Studies show that children learn most easily through cooperative learning, yet schools impose a competitive model. Studies also indicate that students' beliefs about their own learning abilities affect their performance-if they believe they're good learners, they learn easily; if not, learning the simplest things becomes difficult-yet schools systematically undermine students' confidence. In these and many other ways, school systems perform virtual lobotomies on our psyches, producing graduates who've long since lost their joy in learning, who believe they must be right all the time and "know it all" or be condemned to outer darkness, and who experience post-traumatic stress symptoms at the thought of having to learn new things on the job.
On Cultural Non-Commitment to Potential. Alice Miller, a champion of the potential we all possess from birth, pulls no punches in her books- For Your Own Good in particular analyzes the social, cultural agenda of shutting down our potential. As she explains, the traditional rules of child-rearing passed down from generation to generation have nothing to do with developing our potential, either emotionally, intuitively, psychologically, or intellectually. Their one agenda is control: control the child as soon as possible by any means, whether it's by punishment, humiliation, intimidation, beatings, grading, whatever it takes to break the child's will and autonomy.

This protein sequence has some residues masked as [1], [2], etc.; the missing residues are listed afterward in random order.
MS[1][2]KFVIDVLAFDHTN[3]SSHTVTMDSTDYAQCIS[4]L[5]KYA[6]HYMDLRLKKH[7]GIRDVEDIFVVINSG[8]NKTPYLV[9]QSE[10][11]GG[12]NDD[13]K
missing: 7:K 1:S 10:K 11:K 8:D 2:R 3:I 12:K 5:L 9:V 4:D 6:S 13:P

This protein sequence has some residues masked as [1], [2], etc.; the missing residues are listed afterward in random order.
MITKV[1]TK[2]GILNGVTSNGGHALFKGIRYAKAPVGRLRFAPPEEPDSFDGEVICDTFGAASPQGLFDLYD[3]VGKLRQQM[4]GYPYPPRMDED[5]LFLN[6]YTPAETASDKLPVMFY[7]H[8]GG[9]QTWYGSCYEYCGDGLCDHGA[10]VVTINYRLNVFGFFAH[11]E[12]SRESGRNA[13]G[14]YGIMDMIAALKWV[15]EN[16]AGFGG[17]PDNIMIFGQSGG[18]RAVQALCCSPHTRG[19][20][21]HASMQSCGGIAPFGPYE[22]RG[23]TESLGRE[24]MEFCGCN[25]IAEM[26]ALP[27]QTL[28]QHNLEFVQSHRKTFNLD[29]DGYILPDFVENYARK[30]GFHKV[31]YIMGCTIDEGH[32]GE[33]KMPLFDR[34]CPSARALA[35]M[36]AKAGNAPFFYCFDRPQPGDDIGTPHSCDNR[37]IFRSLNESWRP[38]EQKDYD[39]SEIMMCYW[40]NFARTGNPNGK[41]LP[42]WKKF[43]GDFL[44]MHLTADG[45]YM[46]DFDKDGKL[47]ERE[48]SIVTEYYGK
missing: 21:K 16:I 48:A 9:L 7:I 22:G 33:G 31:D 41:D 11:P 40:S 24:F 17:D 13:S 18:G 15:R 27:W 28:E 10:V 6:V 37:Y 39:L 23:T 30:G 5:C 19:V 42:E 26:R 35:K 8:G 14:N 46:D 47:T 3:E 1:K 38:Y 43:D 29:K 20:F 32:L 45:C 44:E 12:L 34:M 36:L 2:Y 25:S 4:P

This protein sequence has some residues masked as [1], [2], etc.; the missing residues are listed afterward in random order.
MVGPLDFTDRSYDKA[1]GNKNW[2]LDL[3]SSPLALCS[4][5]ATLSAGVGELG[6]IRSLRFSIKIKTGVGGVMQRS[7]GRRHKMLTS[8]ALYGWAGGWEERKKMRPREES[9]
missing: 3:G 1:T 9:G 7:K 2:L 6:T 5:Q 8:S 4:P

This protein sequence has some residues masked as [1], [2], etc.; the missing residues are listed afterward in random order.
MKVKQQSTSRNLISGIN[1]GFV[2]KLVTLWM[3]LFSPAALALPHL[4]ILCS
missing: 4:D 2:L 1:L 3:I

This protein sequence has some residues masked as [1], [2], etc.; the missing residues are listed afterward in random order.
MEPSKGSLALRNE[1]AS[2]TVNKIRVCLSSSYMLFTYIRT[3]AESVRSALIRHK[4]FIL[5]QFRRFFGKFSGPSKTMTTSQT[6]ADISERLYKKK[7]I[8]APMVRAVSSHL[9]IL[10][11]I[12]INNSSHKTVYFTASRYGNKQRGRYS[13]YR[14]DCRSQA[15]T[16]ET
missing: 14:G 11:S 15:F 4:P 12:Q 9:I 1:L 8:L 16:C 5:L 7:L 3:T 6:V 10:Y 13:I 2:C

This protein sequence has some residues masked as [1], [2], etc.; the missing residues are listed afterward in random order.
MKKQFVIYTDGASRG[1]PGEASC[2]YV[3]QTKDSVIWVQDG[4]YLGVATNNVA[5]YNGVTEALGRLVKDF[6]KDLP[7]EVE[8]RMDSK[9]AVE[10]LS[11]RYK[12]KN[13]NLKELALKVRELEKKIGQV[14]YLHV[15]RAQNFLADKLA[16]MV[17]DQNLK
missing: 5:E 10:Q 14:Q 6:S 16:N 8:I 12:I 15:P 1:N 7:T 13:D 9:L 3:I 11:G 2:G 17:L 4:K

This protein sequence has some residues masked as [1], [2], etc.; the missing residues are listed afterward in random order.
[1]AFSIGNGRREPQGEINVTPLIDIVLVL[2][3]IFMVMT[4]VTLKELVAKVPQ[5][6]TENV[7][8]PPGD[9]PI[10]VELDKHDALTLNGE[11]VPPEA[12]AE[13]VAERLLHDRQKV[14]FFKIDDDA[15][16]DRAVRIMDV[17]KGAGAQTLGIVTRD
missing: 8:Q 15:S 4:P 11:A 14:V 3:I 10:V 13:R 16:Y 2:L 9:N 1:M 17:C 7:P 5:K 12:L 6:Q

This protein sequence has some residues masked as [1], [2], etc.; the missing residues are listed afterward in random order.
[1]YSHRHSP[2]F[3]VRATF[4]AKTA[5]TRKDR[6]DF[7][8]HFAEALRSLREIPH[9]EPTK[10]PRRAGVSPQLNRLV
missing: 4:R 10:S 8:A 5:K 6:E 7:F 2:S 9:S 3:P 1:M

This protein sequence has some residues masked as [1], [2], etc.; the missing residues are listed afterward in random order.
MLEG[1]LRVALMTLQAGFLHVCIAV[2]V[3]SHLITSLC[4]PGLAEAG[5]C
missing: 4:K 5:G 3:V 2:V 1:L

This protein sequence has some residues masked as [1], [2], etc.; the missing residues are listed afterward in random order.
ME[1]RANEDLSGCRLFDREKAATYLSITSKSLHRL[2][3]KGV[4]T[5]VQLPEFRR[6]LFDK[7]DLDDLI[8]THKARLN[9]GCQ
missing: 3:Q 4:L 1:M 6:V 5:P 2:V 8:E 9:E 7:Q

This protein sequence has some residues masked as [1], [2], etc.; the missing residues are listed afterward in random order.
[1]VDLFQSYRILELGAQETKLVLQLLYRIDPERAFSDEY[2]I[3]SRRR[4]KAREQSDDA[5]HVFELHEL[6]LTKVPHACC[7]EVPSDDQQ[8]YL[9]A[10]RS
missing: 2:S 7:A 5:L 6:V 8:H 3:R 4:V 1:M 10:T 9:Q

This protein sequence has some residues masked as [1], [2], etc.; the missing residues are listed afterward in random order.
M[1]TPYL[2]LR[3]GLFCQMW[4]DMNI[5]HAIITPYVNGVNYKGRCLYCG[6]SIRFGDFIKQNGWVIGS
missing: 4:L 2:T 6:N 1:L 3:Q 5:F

The justification for this agenda is that children raised any other way won't fit into society when they grow up. According to this cultural paradigm-expressed in the rules of child-rearing-learning to forget who we are and to become what others want and expect us to be is the most important survival skill. Our potential as human beings is irrelevant, a side issue, compared to our ability to conform. Of course we're supposed to believe that social systems have our best interests at heart and that obeying them is indeed "for our own good. Marketers often rely on a number of different strategies to obtain compliance from consumers.